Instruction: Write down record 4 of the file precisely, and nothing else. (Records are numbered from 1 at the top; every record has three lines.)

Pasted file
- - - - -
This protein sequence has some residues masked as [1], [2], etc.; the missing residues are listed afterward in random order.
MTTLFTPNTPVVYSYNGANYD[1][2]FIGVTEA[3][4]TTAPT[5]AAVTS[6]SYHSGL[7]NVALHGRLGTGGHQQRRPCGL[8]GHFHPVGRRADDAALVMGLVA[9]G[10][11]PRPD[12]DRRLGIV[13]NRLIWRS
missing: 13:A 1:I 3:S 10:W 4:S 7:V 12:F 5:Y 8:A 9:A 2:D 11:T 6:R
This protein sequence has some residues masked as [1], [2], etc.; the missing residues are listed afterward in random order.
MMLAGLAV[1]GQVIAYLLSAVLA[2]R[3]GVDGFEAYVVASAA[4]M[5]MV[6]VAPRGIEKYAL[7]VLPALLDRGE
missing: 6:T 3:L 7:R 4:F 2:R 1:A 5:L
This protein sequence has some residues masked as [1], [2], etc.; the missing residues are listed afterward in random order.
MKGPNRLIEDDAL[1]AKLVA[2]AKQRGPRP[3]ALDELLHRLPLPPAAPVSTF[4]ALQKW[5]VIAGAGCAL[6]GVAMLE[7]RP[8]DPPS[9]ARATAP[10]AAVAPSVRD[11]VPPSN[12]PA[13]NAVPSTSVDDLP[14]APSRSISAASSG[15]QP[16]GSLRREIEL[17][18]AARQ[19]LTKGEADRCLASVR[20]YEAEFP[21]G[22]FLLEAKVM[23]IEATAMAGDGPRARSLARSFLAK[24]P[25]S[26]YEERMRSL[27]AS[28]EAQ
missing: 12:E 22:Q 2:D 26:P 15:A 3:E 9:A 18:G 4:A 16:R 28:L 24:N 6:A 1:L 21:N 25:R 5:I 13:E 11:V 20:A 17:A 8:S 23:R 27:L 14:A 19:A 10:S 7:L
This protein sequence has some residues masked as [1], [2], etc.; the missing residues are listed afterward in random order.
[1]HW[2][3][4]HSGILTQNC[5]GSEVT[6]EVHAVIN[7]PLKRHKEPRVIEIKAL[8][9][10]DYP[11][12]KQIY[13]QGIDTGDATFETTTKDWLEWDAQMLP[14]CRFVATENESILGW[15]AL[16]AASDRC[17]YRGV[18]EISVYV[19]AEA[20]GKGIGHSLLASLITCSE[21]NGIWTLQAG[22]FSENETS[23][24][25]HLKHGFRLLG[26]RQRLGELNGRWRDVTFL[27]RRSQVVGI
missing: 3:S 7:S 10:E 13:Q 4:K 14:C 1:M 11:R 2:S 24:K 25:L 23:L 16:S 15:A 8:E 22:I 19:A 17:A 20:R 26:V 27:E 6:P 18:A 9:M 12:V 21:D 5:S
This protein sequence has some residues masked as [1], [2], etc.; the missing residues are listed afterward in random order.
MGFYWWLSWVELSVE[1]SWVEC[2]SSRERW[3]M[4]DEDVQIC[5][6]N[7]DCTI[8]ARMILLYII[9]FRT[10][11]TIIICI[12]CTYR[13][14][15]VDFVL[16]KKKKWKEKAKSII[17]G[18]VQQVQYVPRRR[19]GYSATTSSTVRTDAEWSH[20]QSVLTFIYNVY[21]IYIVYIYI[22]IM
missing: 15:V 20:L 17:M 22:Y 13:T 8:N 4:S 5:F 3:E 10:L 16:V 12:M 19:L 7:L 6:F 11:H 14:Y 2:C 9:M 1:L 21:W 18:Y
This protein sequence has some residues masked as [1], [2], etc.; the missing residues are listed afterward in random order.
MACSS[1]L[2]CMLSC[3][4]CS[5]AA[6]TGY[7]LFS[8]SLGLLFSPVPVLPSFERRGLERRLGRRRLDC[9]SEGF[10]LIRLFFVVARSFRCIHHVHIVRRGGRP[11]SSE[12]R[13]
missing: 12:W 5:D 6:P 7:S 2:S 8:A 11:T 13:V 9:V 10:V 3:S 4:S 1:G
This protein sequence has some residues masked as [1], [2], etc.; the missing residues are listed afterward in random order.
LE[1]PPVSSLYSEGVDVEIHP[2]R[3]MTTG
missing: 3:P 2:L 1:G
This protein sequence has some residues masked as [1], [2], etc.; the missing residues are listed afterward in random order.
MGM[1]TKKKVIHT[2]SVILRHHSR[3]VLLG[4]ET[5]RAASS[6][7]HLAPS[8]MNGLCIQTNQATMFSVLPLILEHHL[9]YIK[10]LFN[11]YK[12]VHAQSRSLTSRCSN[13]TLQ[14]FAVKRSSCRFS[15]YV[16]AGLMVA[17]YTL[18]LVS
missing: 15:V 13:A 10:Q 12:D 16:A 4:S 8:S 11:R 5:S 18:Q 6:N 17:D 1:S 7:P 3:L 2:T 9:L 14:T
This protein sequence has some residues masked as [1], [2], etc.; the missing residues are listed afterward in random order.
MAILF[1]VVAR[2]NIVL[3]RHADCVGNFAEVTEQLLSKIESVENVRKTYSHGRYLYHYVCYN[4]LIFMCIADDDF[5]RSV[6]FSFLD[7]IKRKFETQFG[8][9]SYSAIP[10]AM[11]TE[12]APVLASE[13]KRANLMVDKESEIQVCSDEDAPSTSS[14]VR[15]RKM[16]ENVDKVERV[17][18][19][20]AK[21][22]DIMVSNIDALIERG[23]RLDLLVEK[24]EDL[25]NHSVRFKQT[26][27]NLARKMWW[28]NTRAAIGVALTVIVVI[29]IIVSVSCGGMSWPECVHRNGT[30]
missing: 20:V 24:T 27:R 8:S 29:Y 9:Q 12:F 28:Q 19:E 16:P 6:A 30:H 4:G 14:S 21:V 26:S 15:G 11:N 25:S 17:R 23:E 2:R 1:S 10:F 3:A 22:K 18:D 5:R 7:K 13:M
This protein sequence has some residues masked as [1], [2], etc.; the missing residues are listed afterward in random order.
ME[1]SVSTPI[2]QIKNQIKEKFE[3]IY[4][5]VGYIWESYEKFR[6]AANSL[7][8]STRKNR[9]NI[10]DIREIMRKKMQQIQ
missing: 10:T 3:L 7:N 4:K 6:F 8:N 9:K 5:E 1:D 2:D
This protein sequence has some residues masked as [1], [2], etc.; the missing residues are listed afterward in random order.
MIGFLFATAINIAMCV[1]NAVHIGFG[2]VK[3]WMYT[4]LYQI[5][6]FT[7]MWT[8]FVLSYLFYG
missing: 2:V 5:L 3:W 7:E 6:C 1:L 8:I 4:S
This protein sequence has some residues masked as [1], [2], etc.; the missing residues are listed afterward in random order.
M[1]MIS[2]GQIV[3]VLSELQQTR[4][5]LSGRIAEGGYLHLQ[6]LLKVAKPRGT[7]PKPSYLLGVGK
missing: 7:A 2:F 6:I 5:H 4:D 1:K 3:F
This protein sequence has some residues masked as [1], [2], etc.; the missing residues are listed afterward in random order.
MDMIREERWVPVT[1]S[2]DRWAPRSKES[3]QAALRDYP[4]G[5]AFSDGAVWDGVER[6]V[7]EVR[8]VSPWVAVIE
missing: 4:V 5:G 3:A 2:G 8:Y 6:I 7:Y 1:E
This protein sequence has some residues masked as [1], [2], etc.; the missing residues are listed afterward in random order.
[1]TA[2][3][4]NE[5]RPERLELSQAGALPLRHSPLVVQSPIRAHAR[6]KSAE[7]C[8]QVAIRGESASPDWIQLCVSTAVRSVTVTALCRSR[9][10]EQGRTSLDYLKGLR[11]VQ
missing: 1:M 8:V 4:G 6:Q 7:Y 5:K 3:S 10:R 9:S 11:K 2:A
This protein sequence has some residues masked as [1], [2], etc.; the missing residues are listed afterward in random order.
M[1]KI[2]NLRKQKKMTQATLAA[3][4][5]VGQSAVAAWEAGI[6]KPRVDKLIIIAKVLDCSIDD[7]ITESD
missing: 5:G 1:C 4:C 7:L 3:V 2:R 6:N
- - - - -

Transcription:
This protein sequence has some residues masked as [1], [2], etc.; the missing residues are listed afterward in random order.
[1]HW[2][3][4]HSGILTQNC[5]GSEVT[6]EVHAVIN[7]PLKRHKEPRVIEIKAL[8][9][10]DYP[11][12]KQIY[13]QGIDTGDATFETTTKDWLEWDAQMLP[14]CRFVATENESILGW[15]AL[16]AASDRC[17]YRGV[18]EISVYV[19]AEA[20]GKGIGHSLLASLITCSE[21]NGIWTLQAG[22]FSENETS[23][24][25]HLKHGFRLLG[26]RQRLGELNGRWRDVTFL[27]RRSQVVGI
missing: 3:S 7:S 10:E 13:Q 4:K 14:C 1:M 11:R 2:S 24:K 25:L 23:L 16:S 15:A 8:E 22:I 19:A 17:A 20:R 26:V 27:E 6:P 18:A 9:M 12:V 21:D 5:S